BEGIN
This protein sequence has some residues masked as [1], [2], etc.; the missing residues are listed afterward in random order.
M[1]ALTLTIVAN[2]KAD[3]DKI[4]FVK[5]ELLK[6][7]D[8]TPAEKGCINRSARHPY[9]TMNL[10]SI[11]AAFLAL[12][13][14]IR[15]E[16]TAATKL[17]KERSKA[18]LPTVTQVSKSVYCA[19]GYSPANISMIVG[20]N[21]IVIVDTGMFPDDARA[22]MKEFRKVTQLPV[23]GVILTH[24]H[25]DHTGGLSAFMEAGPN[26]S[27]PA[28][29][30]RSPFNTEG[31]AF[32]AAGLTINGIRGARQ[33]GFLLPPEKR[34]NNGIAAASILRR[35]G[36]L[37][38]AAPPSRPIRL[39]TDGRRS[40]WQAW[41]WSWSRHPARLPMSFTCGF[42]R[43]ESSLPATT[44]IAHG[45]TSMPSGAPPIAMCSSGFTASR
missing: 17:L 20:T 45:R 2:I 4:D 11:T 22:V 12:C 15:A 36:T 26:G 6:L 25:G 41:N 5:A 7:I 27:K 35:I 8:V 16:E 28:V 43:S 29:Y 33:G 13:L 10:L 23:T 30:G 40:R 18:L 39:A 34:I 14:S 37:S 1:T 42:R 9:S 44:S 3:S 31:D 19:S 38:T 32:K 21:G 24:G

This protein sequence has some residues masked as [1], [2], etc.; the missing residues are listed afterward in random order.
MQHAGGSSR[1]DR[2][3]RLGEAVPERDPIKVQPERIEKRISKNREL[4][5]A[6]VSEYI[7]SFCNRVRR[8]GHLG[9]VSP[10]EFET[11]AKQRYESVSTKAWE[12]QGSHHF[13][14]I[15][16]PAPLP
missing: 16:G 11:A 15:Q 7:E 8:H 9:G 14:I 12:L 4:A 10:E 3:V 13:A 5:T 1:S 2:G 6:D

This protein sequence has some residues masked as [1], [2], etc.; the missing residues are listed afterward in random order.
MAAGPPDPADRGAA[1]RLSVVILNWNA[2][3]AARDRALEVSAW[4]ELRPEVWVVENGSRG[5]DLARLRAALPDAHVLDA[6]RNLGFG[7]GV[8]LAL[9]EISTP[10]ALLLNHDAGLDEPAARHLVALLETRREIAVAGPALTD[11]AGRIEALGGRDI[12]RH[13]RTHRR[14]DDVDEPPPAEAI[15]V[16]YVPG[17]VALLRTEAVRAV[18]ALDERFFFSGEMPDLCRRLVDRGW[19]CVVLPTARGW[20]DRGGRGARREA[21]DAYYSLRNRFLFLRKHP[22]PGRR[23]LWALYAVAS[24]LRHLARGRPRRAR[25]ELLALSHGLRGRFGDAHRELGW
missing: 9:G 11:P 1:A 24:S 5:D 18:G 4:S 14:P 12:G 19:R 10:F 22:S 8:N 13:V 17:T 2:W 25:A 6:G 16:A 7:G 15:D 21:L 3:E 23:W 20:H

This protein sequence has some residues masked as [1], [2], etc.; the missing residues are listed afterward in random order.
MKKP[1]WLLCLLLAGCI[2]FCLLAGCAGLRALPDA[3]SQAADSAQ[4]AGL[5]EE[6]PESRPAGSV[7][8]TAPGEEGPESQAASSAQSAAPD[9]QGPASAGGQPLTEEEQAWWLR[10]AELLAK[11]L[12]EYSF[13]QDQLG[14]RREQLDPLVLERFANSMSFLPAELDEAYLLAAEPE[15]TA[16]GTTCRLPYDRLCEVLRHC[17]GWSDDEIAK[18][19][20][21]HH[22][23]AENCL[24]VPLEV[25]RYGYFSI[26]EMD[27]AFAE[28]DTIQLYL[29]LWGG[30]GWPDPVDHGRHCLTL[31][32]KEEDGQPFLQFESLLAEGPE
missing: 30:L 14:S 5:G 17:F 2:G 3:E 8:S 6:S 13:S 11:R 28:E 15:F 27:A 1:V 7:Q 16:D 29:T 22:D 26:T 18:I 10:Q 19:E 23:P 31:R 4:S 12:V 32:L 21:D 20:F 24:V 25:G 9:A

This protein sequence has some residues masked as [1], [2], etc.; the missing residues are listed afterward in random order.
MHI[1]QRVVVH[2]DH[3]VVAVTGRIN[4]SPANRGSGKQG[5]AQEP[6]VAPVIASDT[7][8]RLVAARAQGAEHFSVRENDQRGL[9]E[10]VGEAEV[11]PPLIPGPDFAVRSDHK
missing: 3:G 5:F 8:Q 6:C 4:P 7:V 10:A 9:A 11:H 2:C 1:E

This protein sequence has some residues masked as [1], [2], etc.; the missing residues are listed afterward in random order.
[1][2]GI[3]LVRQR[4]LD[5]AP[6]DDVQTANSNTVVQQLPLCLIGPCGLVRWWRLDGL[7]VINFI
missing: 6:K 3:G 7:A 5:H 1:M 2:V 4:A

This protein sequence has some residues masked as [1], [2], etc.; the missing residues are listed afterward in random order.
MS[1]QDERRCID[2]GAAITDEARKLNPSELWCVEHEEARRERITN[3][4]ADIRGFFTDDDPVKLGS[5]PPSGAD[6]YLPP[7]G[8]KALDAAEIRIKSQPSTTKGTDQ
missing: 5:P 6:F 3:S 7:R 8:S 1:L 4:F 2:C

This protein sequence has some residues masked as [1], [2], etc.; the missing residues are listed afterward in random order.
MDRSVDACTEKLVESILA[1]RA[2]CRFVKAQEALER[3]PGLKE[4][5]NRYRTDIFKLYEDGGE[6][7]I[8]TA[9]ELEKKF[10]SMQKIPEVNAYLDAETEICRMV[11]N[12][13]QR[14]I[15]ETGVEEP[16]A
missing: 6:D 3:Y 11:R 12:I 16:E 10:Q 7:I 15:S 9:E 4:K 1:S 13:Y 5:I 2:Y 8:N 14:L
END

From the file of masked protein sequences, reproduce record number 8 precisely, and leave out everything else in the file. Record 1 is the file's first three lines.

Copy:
This protein sequence has some residues masked as [1], [2], etc.; the missing residues are listed afterward in random order.
MDRSVDACTEKLVESILA[1]RA[2]CRFVKAQEALER[3]PGLKE[4][5]NRYRTDIFKLYEDGGE[6][7]I[8]TA[9]ELEKKF[10]SMQKIPEVNAYLDAETEICRMV[11]N[12][13]QR[14]I[15]ETGVEEP[16]A
missing: 6:D 3:Y 11:R 12:I 16:E 10:Q 7:I 15:S 9:E 4:K 1:S 13:Y 5:I 2:Y 8:N 14:L